Also serving the communities of De Luz, Rainbow, Camp Pendleton, Pala and Pauma

Sharing insight into Bible passages

Jim Fowler,

Christ in You Ministries says:

“In the Sermon on the Mount, Jesus contrasts the life that He came to bring in Himself with what religion offers.

“He contrasts two gates, two trees, two claims and two houses (Matt. 7:13-27).

“Jesus Himself is the ‘narrow gate,’ the singular and exclusive way to life (cf. Jn. 14:6), and few indeed are saved (Lk. 13:22-30) by entering ‘into Christ.’

“The ‘wide gate’ and the ‘broad way’ represent the popular and expedient invitation to religious involvement accepted by the multitudes and the masses.

“Such a religious way ‘seems right to man, but the end thereof is death’ (Prov. 14:12).”

Faye Hall,

Christian Science Church says:

“Living a Christly life is not as difficult as not living a Christly life. This passage is not meant to scare us into morality, integrity, honesty, et cetera but to encourage us to adopt those qualities into our daily lives.

“The Bible is not just a book of restrictions. It inspires us to live up to the high and holy ideals which are the path to freedom from sin, disease and death.

“All God’s children can pass through this straight and narrow path. And all will, either here or hereafter. Why not start now?”

Dennis Ginoza,

Fallbrook United Methodist Church says:

“In Noah’s time, the masses lived in corrupt ways. When God called the one blameless man, Noah, he heeded the voice, built the ark and survived the flood. The masses were destroyed.

“Faith in God makes accessible the narrow gate that leads to life. John the Baptist, like Isaiah, called to make straight the path to God.

“Jesus teaches us to build our lives on mercy, purity, righteousness, forgiveness and love. ‘Blessed are the pure in heart for they shall see God.’ (Matt. 5:8).

“He teaches, ‘Strive first for the kingdom of God.’ (Matt. 6:33) ‘The road to destruction is wide. There are many in this world caught in greed, selfishness, dishonesty, deception, disbelief, hate, indifference. The worthless will be thrown in the outer darkness.’ (Matt. 25:29)”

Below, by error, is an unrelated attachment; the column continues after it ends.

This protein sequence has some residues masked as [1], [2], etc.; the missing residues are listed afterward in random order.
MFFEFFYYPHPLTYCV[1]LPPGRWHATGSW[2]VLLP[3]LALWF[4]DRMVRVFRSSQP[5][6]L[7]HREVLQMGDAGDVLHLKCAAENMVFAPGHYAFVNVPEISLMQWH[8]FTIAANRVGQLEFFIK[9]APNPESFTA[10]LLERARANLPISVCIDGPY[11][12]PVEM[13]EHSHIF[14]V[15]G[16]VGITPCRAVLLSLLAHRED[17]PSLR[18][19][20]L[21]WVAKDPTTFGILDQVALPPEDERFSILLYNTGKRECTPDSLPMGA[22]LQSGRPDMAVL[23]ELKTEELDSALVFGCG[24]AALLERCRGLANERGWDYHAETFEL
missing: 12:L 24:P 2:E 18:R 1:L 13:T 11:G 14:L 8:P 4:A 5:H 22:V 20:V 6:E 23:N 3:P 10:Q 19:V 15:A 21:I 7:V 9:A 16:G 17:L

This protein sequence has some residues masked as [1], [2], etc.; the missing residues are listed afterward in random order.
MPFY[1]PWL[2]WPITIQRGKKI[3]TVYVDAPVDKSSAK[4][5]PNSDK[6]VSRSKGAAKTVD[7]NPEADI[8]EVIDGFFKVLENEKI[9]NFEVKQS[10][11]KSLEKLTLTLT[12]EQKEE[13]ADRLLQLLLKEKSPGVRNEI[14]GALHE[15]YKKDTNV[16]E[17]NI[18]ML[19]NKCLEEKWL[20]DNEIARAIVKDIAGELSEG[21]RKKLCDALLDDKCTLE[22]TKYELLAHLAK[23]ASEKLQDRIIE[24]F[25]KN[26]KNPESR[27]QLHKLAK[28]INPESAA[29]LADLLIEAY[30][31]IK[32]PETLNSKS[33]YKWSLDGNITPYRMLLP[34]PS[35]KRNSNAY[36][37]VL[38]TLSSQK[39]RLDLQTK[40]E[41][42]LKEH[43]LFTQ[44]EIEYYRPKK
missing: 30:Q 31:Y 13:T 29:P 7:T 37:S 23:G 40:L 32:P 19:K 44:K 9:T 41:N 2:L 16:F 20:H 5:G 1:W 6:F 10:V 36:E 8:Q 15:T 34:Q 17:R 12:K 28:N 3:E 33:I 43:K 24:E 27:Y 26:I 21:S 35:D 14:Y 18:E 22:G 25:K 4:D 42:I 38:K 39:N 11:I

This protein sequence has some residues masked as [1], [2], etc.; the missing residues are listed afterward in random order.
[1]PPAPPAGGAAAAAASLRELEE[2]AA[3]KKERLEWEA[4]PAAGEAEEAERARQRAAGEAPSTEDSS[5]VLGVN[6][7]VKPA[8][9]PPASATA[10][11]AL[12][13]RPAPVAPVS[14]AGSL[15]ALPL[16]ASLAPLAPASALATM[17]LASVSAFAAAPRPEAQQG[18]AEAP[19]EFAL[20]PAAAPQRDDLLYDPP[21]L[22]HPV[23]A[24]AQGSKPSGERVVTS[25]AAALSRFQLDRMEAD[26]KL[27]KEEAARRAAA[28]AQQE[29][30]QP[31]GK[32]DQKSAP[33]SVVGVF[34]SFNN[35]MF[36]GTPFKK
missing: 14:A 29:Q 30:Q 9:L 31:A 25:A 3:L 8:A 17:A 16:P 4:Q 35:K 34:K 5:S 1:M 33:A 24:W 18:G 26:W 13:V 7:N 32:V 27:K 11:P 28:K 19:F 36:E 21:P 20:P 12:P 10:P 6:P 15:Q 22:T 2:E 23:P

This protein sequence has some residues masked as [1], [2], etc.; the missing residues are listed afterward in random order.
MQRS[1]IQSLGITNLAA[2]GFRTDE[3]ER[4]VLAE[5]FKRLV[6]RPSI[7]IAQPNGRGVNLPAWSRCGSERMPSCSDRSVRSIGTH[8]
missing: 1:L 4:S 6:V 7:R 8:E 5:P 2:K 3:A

Pastor Jason Oakes,

Community Baptist Church says:

“The incredible gift that was offered us on the cross of Calvary as Jesus died and rose again was not only the forgiveness of our sins but an invitation to participate in the divine nature. (2 Pet. 1:4)

“The Christian life and the call of Jesus are impossible to live out unless it is the Spirit of God, dwelling within the believer, that is performing the action, speaking the word or thinking the thought.

“This good and perfect gift is made available by our Loving Father to all who will accept the call to ‘Follow Him.’”

Pastor Art Blodgett,

Community Baptist Church says:

“Jesus provides us this imperative – ‘Enter through the narrow gate’ – not for the purpose of living a Christian life but for the purpose of finding life.

“In John 10:9, Jesus says, ‘I am the gate; whoever enters through me will be saved.’ He goes on to say, ‘I have come that they may have life, and have it to the full.’ If we have found Jesus, we have found the narrow gate.

“‘For God so loved the world that he gave his one and only Son, that whoever believes in him shall not perish but have eternal life (John 3:16).’”

Pastor Rudy Verdin,

Fallbrook Apostolic Assembly says:

“In the Mount Sermon, Jesus gave all who heard the choice to enter his kingdom. With Christ, each person has a choice between two options, which are represented throughout Scripture (Matt. 7:16-27).

“Jesus stresses the importance of choosing to enter the narrow gate (John 10:9, 14:6) as an individual, because no one enters heaven with a group, or because of a religious affiliation.

“The choice between two gates and two ways is a choice for eternity. The broad gate looks very inviting but will lead to hell. The other, Jesus Christ, points to eternal life.”

Lori Freeland says:

“Taken in context of the entire chapter, verses 13-14 reveal to us the hope that God has for us to choose kindness, wisdom, understanding and faith. He does not force us. As always, we are all free to make our own choices.

“It is actually very easy to be rude, lazy, unkind, greedy and self-serving, being the most natural way for man. To choose to be a ‘higher self,’ to be a ‘person in the light,’ takes much more work and conscious effort every day! Thus, fewer choose to live by those standards. It is my opinion that the ‘narrow gate’ refers to those who willfully make the choice to be all that Christ represents.

“The gate might be ‘narrow’ but the Lord welcomes all who wish to enter! The only requirement is that you live ‘in the light.’ But like Mom always said, ‘Anything worth having is worth working for!’”

Next week’s passage:


(Matthew 18:21-23)

Jesus tells Peter it is necessary to forgive those who trespass against him seven times seventy. Christianity is founded upon forgiveness, but how can we apply this to our lives? Is forgiveness an everyday process that we must ask for and then give? How do we forgive what some may consider to be the unforgivable?


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